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The mosque, officially known as Dar-ul-Emaan Kyungpook and Islamic Centre, is located in Daegu's Buk district, South Korea's third-largest city and a conservative bastion some 240 kilometres (149 miles) from the capital Seoul. There are roughly a dozen mosques in Daegu, mostly in the suburbs, catering to Muslim migrant labour groups. Students donated funds to demolish their old facility next to the university, which was too small and lacked adequate heating, and construct a new two-story edifice. They had to acquire the house next door to get the necessary planning permission, and it currently functions as a temporary prayer hall. The Buk district office quickly issued an administrative order halting construction shortly after the new beams were put in early 2021, citing objections from local neighbours. The complaints appeared to be over the stench of the students' cooking within the mosque, as well as noise and traffic congestion.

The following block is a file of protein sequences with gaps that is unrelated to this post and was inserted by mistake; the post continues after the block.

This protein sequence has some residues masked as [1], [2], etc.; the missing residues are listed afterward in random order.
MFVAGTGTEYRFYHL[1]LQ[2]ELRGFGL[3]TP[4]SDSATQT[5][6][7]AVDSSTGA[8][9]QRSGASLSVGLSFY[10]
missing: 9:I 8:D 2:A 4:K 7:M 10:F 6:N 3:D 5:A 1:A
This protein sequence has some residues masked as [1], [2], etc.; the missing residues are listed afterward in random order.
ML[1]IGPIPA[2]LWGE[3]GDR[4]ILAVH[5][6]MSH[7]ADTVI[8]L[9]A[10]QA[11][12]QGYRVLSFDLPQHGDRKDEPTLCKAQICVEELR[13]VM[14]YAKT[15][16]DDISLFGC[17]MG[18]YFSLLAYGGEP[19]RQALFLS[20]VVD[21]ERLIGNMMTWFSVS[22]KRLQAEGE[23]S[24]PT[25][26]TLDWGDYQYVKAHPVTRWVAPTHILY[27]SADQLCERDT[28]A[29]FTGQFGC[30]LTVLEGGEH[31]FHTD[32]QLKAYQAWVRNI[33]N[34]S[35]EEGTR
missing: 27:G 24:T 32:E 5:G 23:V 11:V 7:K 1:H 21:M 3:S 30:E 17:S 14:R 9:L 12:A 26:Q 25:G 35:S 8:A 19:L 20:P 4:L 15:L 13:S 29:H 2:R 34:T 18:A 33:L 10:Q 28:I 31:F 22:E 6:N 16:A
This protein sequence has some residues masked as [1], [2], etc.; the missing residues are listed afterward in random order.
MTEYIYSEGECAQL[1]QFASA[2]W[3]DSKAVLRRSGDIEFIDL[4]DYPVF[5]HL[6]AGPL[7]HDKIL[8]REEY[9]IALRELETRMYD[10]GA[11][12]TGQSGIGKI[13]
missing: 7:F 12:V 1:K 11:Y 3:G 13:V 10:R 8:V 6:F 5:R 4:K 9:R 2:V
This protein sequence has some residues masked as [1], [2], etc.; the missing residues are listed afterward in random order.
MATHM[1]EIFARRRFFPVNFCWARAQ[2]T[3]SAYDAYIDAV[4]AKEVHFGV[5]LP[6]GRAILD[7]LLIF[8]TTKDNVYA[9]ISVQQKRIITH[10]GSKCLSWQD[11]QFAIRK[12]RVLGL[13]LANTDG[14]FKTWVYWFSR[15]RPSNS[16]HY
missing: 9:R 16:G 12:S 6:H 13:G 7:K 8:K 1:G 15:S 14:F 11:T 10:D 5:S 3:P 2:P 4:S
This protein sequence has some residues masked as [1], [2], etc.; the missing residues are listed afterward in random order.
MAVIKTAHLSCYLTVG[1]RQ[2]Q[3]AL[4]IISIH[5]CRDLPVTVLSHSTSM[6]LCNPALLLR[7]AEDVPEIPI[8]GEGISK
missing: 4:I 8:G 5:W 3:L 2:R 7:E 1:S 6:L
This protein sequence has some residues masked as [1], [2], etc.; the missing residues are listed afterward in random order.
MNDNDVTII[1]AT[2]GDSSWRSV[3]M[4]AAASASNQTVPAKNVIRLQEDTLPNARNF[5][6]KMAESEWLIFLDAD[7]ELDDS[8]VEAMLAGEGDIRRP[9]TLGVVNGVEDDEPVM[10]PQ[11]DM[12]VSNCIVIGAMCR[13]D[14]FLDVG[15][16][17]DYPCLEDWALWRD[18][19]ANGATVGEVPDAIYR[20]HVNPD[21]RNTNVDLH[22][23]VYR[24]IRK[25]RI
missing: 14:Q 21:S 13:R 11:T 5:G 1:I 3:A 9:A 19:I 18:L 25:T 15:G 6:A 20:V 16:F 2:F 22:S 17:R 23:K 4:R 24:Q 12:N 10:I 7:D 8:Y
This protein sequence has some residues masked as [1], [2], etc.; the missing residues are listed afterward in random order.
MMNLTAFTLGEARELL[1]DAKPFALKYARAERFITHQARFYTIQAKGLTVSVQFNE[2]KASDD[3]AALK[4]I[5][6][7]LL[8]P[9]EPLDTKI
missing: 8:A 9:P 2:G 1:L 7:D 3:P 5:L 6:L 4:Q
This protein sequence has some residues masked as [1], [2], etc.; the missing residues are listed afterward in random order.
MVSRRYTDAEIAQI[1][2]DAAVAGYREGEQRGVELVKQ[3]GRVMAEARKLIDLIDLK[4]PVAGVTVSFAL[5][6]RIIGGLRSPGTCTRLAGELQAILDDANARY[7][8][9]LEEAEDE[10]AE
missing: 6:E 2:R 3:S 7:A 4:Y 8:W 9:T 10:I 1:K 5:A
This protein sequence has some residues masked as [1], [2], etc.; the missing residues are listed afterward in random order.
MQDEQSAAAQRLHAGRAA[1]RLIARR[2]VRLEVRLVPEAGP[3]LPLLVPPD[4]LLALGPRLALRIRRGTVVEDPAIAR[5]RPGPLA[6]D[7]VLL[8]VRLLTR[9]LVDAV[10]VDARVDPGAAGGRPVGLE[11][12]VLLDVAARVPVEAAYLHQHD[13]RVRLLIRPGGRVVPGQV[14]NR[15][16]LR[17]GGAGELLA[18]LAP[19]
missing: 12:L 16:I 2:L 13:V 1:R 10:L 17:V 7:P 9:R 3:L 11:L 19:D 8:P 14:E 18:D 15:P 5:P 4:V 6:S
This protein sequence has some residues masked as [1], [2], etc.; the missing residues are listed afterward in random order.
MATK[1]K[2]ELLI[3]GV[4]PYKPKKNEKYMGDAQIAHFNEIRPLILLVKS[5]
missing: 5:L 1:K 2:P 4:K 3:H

In the nearby streets, flyers were distributed suggesting that the neighbourhood would become a "slum" and property prices would collapse. Students were dubbed "terrorists," and nasty banners were displayed on the streets. Rallies were held outside the temporary prayer space, and loud music was played. Construction should be resumed, according to the country's human rights watchdog. In 2022, the Supreme Court determined that the administrative order to halt the building was unconstitutional. Nonetheless, the hatred persisted. Pig heads were left outside and pork BBQ parties were conducted in front of the building site.

Islamophobia is one phenomenon where no one wants to take action against those that does things that influence hate crimes against Muslims. However, people are now under the mindset that no matter how a Muslim is treated, they don't get punished and that is the primary reason why crimes against Muslims, and hate speech against Muslims are increasing day by day all over India. do

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